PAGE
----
Heck, you can even add a widget to your smartphone’s homepage to view your investments at a glance.
Prosper’s Post-COVID Performance
Is now a good time to join the Prosper investing community?
To find out, let’s see how the P2P lender has been performing in a post-COVID financial landscape.
If we compare Prosper’s Performance Updates for August 2021 and August 2022, we can extract a few key trends:
- The percent of loan originations that were rated AA-B has remained relatively steady
- Average applicant FICO scores have remained steady
- Loan sizes are increasing
- Weighted average (WA) borrower rates (interest rates) are increasing
- Default rates have remained steady
In short, Prosper borrowers are borrowing more money at a higher rate than they were at the tail end of the pandemic. That’s good for investors, who in turn have seen their average returns rise from ~5.1% to 5.8%.
How to Open a Prosper Account
For starters, getting a quote from Prosper is a quick, easy, and painless process.
I say “painless” because thankfully, Prosper lets you see personalized rates without affecting your credit score — also known as a “soft pull.”
Using an exceptionally clean and simple quote wizard, Prosper will prompt you for your requested loan amount.
It will also ask you for the purpose for the loan, contact info, and more.
Once you enter your information, you’ll get a personalized quote offer via email within minutes.
Should you choose to accept it, Prosper will prompt you to complete a full application, ask your approval for a (required) hard credit check, and provided you’re approved, fund your account in as little as one business day.
Once you’re in, you’ll want to set up autopay so you don’t miss a payment and get hit by the 5% late fee. You can monitor your loan progress and make payments either online or via the Prosper: Personal Loans app:
Now let’s cover the investing side.
The process of opening a Prosper Invest account looks a lot like opening a regular brokerage account. You’ll enter contact info, tax info, choose from two account types (General Investing or IRA), and sign some legal forms. The usual.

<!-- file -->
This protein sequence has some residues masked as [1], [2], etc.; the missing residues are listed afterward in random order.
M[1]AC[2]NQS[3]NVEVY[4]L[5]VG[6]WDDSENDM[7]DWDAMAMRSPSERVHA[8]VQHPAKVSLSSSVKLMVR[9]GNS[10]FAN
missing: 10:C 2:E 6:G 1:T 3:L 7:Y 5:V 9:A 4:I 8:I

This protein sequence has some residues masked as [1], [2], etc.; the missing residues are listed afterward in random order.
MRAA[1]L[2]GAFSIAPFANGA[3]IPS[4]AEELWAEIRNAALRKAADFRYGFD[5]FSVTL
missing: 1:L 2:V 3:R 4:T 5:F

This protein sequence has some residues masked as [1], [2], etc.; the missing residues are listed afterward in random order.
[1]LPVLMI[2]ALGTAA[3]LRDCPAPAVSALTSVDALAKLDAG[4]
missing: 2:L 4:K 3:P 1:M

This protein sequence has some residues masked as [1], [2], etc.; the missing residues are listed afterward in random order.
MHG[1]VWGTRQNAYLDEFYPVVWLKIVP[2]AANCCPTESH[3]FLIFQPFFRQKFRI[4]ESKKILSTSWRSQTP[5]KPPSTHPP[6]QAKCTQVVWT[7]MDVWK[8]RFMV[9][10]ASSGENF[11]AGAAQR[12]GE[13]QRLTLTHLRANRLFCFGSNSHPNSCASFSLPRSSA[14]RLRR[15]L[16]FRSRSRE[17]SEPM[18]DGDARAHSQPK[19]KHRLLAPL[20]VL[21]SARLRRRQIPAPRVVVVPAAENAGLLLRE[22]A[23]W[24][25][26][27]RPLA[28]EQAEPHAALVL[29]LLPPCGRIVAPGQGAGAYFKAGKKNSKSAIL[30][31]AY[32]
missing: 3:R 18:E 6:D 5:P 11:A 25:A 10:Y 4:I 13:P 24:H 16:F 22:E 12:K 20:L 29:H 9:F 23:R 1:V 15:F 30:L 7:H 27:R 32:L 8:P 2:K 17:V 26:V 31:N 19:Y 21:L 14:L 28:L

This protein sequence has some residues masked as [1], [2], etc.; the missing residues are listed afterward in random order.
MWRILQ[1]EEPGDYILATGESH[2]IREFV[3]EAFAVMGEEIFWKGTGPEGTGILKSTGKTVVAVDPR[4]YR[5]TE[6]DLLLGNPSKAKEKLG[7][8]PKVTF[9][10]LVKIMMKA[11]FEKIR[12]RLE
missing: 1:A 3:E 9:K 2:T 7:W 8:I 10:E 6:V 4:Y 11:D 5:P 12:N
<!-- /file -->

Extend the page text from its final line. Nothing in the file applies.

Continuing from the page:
Once your account is approved, you’ll be able to fund it using direct deposit and start browsing loan options.
Loans are ranked by credit rating (B, A, AA, etc.), Yield, and funding progress.
The Prosper Invest app does a remarkable job of displaying all of the essentials like Yield, Amount, and even Loan Category in a tighter window:
Finally, I like how Prosper visualizes your portfolio with bubbles based on risk:
Overall, Prosper’s account creation process and user experience are two of its strongest qualities. From dedicated apps for both borrowers and investors to clean data visualization, you can’t fault Prosper for usability.
Alternative & Comparison
|Fees||1%/year||Averages 2%/year; depends upon deal||1%/year|
Which States Are Open to Prosper Investors?
On the investing side, you should know that Prosper is only available to investors from the following states:
- District of Columbia
- New Hampshire
- New York
- Rhode Island
- South Carolina
- South Dakota
For the most up-to-date list and any income requirements that might apply in your state, check here on their compliance page.
What Are the Risks of Investing With Prosper?
Normally this is where I’d say that investors on P2P lending platforms generally face two risks:
- The risk that their borrower defaults, and
- The risk that the platform itself goes bust
After all, modern fintech companies tend to face their first true trial-by-fire around year three. That’s when the seed capital starts running out, early adopters trickle off, and in some cases, the SEC starts poking around.
In the case of Prosper, all three happened right on schedule in 2008, three years after the company’s founding in 2005. As if the unfolding Recession weren’t enough, Prosper was hit with a cease-and-desist order for selling unregistered securities and a related class action lawsuit from its borrowers.
Point being, Prosper has already survived a rather grisly trial-by-fire and outlasted countless competitors. As a result, there’s a rare level of stability to be found investing through Prosper.
Your chief risk, then, is borrower default. Although the average default rate sits at 3%, you’re better off doing your own due diligence on each prospectus.
Prosper also has an excellent blog on hedging your risk with consumer loans. In a word: Diversify — especially if you’re seeking double-digit returns from subprime borrowers.
But if you ask me, there’s a third hidden risk of investing with Prosper: The opportunity cost. 5.8% average net returns isn’t even high enough to hedge against inflation. Heck, even Series I Savings Bonds pay 9.62% through November 1st, 2022, and they’re Treasury-backed and risk-free. Some would also say that scooping up index funds during our current bear market would provide much higher returns, too.
Related >>> 6 Best Inflation Hedges To Protect Your Portfolio
But in the end, it comes down to your own risk tolerance and personal preferences. P2P loan investing is just another option, and Prosper is a well-built marketplace to get started.
The Takeaway: Prosper Is Tried, Tested and True — If You Can Forgive Tepid Returns
Prosper’s greatest strengths are its transparency, usability, and robustness. While you may have to accept that most loans will produce single digit returns, it’s still a safe and well-rounded place to invest in your first P2P loan.